Martinmas Day—the Feast of St. Martin—occurs on November 11. It was among the days that ‘hiring fairs’ were often held, which sometimes included feasts and a great deal of disorderly behaviour. That day has now been radically transformed by Remembrance Day which has overtaken it.

On the 22nd of November, St. Cecelia’s Day was an occasion for concerts and recitals as she is the patroness of music.

The last Sunday of the Church Year, the Sunday in November before Advent, is called 'Stir-up Sunday. This was the day Christmas puddings were often prepared and everyone in the household gave a stir to the batter and made a wish. The notion came from a famous collect for the day in the Book of Common Prayer:

"Stir-up, we beseech thee, O Lord, the wills of thy faithful people; "

My new book, “The Tower’s Peculiar Visitor”, to be released November 18, takes place mainly in October. No doubt the celebrations of November were enjoyed by the residents of Kenning Old Manor, after the upheavals they experienced in the autumn. They had neither leisure nor inclination during the sojourn of the ‘peculiar visitor’ to enjoy the season.

But I hope you are enjoying the fall season wherever you are in the northern hemisphere, and your spring in the southern hemisphere.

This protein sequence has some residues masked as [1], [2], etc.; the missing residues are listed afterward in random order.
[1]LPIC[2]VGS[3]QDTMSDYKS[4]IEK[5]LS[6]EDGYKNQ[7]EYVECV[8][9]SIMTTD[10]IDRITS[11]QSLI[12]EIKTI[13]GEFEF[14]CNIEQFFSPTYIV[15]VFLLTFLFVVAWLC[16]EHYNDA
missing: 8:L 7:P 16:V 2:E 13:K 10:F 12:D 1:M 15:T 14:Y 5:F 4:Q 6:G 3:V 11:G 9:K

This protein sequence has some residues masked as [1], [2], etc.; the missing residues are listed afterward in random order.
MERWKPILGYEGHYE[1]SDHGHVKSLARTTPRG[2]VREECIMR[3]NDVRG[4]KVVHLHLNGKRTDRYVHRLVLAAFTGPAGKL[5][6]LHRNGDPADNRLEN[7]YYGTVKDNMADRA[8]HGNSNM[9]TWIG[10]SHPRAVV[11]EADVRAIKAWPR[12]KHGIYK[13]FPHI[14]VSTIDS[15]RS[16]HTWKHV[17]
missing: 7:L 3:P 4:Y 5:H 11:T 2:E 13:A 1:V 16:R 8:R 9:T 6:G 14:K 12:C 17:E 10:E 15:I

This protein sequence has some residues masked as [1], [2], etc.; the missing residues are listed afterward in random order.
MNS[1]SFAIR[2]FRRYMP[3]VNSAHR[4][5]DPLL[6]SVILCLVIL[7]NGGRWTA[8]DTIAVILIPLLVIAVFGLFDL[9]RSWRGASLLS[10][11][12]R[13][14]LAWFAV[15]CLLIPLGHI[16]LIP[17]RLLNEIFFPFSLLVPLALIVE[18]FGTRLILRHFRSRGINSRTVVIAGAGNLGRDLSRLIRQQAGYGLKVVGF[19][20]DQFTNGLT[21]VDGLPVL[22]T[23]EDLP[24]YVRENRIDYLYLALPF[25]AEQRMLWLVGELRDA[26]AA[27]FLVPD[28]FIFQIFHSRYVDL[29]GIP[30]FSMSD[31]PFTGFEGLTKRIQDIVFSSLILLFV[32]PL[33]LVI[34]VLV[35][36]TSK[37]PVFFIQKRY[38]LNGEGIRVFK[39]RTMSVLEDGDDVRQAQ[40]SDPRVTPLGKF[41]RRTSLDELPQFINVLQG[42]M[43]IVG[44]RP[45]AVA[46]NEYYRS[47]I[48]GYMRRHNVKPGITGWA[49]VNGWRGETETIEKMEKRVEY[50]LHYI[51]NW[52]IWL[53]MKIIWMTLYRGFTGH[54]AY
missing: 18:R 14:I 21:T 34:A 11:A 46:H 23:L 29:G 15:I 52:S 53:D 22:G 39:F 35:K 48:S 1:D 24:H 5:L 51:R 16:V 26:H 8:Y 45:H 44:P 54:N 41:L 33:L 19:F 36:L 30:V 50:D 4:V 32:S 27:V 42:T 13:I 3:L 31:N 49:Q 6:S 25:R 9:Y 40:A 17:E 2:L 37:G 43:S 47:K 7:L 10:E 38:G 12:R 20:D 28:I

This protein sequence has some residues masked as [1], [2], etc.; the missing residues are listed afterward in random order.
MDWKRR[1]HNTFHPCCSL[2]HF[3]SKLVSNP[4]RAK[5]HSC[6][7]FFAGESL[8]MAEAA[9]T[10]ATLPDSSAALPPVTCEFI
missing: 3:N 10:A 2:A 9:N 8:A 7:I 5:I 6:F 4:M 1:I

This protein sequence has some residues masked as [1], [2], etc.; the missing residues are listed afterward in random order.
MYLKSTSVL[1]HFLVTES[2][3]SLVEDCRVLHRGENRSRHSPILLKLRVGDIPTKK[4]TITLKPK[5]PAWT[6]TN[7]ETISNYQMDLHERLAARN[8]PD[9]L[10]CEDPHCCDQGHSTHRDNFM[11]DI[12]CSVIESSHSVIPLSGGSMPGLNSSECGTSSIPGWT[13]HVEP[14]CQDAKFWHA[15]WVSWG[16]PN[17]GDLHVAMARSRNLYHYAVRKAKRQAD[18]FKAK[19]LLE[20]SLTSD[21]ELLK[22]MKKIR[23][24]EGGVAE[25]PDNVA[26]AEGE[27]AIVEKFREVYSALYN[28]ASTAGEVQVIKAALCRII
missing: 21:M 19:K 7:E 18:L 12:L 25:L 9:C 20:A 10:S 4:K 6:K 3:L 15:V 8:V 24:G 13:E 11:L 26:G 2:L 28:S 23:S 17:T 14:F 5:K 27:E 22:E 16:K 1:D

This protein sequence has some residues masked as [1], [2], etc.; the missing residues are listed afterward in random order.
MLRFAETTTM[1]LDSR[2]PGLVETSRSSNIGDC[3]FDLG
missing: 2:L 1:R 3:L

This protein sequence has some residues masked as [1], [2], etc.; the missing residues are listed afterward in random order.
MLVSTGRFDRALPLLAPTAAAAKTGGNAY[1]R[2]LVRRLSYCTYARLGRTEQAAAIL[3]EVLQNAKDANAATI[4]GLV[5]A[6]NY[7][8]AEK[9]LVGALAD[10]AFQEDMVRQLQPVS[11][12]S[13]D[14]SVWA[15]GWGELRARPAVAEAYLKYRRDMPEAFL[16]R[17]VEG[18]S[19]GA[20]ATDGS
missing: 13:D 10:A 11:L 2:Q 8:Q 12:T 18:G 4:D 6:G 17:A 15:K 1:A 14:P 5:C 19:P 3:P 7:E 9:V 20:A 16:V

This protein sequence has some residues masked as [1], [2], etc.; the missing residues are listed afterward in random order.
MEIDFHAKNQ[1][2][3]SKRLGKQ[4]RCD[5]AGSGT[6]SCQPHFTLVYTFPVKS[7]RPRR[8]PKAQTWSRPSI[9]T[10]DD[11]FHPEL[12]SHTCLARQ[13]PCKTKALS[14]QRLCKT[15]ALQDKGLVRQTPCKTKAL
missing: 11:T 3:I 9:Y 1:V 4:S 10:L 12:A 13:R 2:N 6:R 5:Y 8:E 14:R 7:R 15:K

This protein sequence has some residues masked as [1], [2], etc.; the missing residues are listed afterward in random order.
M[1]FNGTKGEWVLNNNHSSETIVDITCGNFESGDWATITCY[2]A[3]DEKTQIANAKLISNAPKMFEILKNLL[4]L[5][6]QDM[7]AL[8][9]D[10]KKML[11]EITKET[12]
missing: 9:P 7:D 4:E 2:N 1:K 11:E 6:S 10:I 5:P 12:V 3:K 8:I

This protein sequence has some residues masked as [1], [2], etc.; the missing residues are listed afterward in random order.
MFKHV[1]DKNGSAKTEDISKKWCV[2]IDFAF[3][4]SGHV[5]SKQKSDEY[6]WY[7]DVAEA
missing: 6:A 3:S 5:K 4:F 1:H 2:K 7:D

'Til next time,


P. S. This post is also being published in the Uncial Press blog for November. If you would like to visit this interesting and informative blog, please click here.

Tuesday, October 4, 2022

The Age 1825 - 1843

 In 1825 a new venture was undertaken in newspaper/journal publishing.

I have not been able to find much information about this paper, but it must have had some popularity as it remained in print until 1843. I do have one or two columns presumably from this 1825 issue, and they are well worth reading. I am including large portions of the columns below for your enjoyment.

I hope you have enjoyed this foray into 1825! I know I have.

If I may insert some shameless November release, The Tower's Peculiar Visitor, is now available for pre-order at and Barnes & Noble.

'Til next time,


Saturday, September 10, 2022

Announcements and the rest of "The Months" poem by Samuel Collings

 As an Anglophile and a Canadian (Canada is a nation with the monarchy of Great Britain as its head of state), I am deeply saddened by the death of Queen Elizabeth II. There are no words but...

Long Live the King

And as always, life goes on.


I am pleased to announce that my website, has undergone a complete refurbishment and renewal. I hope you will visit and enjoy its fresh, new look. 

There you will also discover the cover reveal of my thirteenth novel, The Tower's Peculiar Visitor. This book will be released on November 15, 2022 by Uncial Press. I love this cover, and I hope you will also!